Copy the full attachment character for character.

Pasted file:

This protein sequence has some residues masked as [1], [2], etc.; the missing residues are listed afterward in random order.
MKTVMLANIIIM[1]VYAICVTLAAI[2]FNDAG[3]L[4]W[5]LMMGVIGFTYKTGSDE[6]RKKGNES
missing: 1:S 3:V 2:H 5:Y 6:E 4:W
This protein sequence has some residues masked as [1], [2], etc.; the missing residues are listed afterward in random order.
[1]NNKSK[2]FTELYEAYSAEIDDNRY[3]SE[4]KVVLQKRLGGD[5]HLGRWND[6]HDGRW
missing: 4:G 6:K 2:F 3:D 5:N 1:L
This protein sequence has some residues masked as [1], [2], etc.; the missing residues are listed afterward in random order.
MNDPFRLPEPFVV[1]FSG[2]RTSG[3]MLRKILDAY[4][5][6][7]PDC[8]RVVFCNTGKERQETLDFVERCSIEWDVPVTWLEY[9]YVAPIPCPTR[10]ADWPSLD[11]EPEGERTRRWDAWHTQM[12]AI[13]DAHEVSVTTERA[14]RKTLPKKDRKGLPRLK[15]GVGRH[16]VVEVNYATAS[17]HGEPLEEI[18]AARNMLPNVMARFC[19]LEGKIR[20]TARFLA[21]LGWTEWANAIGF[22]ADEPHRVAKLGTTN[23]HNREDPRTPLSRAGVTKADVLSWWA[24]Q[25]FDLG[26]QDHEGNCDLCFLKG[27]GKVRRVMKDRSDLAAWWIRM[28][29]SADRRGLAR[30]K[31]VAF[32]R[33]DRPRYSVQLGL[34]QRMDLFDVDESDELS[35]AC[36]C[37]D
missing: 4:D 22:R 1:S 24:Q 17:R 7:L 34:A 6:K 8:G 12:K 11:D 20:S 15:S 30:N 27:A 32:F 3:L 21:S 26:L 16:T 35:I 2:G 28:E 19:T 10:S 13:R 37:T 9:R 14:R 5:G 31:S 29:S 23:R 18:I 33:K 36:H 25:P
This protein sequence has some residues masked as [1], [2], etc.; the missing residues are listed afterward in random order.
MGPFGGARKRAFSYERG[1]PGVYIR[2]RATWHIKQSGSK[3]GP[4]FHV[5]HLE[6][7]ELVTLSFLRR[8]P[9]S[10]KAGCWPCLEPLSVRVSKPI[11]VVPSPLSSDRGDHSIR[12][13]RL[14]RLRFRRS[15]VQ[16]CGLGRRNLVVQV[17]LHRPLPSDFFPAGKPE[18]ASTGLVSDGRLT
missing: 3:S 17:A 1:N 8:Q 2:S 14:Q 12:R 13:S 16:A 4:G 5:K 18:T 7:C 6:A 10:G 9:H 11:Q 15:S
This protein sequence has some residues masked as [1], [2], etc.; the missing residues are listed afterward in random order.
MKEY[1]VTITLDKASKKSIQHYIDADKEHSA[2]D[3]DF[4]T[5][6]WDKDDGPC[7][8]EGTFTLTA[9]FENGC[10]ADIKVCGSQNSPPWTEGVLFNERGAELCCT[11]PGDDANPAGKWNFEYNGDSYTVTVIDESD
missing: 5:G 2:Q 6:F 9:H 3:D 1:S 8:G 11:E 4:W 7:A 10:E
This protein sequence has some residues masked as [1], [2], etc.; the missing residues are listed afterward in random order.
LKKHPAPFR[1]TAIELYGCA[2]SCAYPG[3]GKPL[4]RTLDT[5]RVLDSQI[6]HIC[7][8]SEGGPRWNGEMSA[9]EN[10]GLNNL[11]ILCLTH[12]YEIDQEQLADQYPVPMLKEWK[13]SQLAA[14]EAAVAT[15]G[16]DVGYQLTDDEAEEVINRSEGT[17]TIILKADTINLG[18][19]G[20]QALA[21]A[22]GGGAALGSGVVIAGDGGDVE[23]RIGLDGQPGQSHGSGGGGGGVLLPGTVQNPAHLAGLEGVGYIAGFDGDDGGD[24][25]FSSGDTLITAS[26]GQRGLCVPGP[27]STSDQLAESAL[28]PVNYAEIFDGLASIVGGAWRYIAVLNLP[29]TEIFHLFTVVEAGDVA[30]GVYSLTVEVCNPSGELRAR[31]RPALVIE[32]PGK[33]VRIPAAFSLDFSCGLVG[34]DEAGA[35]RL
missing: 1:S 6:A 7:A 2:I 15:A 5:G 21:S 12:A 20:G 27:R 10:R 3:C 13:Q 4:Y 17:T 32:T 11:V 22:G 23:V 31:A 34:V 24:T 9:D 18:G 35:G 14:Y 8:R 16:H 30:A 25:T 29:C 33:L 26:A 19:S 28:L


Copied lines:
This protein sequence has some residues masked as [1], [2], etc.; the missing residues are listed afterward in random order.
MKTVMLANIIIM[1]VYAICVTLAAI[2]FNDAG[3]L[4]W[5]LMMGVIGFTYKTGSDE[6]RKKGNES
missing: 1:S 3:V 2:H 5:Y 6:E 4:W
This protein sequence has some residues masked as [1], [2], etc.; the missing residues are listed afterward in random order.
[1]NNKSK[2]FTELYEAYSAEIDDNRY[3]SE[4]KVVLQKRLGGD[5]HLGRWND[6]HDGRW
missing: 4:G 6:K 2:F 3:D 5:N 1:L
This protein sequence has some residues masked as [1], [2], etc.; the missing residues are listed afterward in random order.
MNDPFRLPEPFVV[1]FSG[2]RTSG[3]MLRKILDAY[4][5][6][7]PDC[8]RVVFCNTGKERQETLDFVERCSIEWDVPVTWLEY[9]YVAPIPCPTR[10]ADWPSLD[11]EPEGERTRRWDAWHTQM[12]AI[13]DAHEVSVTTERA[14]RKTLPKKDRKGLPRLK[15]GVGRH[16]VVEVNYATAS[17]HGEPLEEI[18]AARNMLPNVMARFC[19]LEGKIR[20]TARFLA[21]LGWTEWANAIGF[22]ADEPHRVAKLGTTN[23]HNREDPRTPLSRAGVTKADVLSWWA[24]Q[25]FDLG[26]QDHEGNCDLCFLKG[27]GKVRRVMKDRSDLAAWWIRM[28][29]SADRRGLAR[30]K[31]VAF[32]R[33]DRPRYSVQLGL[34]QRMDLFDVDESDELS[35]AC[36]C[37]D
missing: 4:D 22:R 1:S 24:Q 17:R 7:L 34:A 6:K 8:G 12:K 11:D 20:S 15:S 30:N 27:A 32:F 3:L 21:S 26:L 16:T 35:I 2:G 28:E 19:T 10:S 13:R 37:T 9:R 14:R 5:G 31:S 29:S 23:R 18:I 33:K 36:H 25:P
This protein sequence has some residues masked as [1], [2], etc.; the missing residues are listed afterward in random order.
MGPFGGARKRAFSYERG[1]PGVYIR[2]RATWHIKQSGSK[3]GP[4]FHV[5]HLE[6][7]ELVTLSFLRR[8]P[9]S[10]KAGCWPCLEPLSVRVSKPI[11]VVPSPLSSDRGDHSIR[12][13]RL[14]RLRFRRS[15]VQ[16]CGLGRRNLVVQV[17]LHRPLPSDFFPAGKPE[18]ASTGLVSDGRLT
missing: 3:S 17:A 1:N 8:Q 2:S 14:Q 12:R 13:S 16:A 4:G 5:K 18:T 7:C 6:A 10:G 9:H 11:Q 15:S
This protein sequence has some residues masked as [1], [2], etc.; the missing residues are listed afterward in random order.
MKEY[1]VTITLDKASKKSIQHYIDADKEHSA[2]D[3]DF[4]T[5][6]WDKDDGPC[7][8]EGTFTLTA[9]FENGC[10]ADIKVCGSQNSPPWTEGVLFNERGAELCCT[11]PGDDANPAGKWNFEYNGDSYTVTVIDESD
missing: 5:G 2:Q 6:F 9:H 3:D 1:S 8:G 11:E 4:W 7:A 10:E
This protein sequence has some residues masked as [1], [2], etc.; the missing residues are listed afterward in random order.
LKKHPAPFR[1]TAIELYGCA[2]SCAYPG[3]GKPL[4]RTLDT[5]RVLDSQI[6]HIC[7][8]SEGGPRWNGEMSA[9]EN[10]GLNNL[11]ILCLTH[12]YEIDQEQLADQYPVPMLKEWK[13]SQLAA[14]EAAVAT[15]G[16]DVGYQLTDDEAEEVINRSEGT[17]TIILKADTINLG[18][19]G[20]QALA[21]A[22]GGGAALGSGVVIAGDGGDVE[23]RIGLDGQPGQSHGSGGGGGGVLLPGTVQNPAHLAGLEGVGYIAGFDGDDGGD[24][25]FSSGDTLITAS[26]GQRGLCVPGP[27]STSDQLAESAL[28]PVNYAEIFDGLASIVGGAWRYIAVLNLP[29]TEIFHLFTVVEAGDVA[30]GVYSLTVEVCNPSGELRAR[31]RPALVIE[32]PGK[33]VRIPAAFSLDFSCGLVG[34]DEAGA[35]RL
missing: 1:S 6:A 7:A 2:I 15:A 5:G 21:S 12:A 20:G 27:R 10:R 3:C 13:Q 4:Y 17:T 32:T 11:V 22:G 23:V 31:A 34:V 24:T 9:D 18:G 35:G 14:Y 8:R 16:H 30:A 25:T 29:C 33:L 26:A 19:S 28:L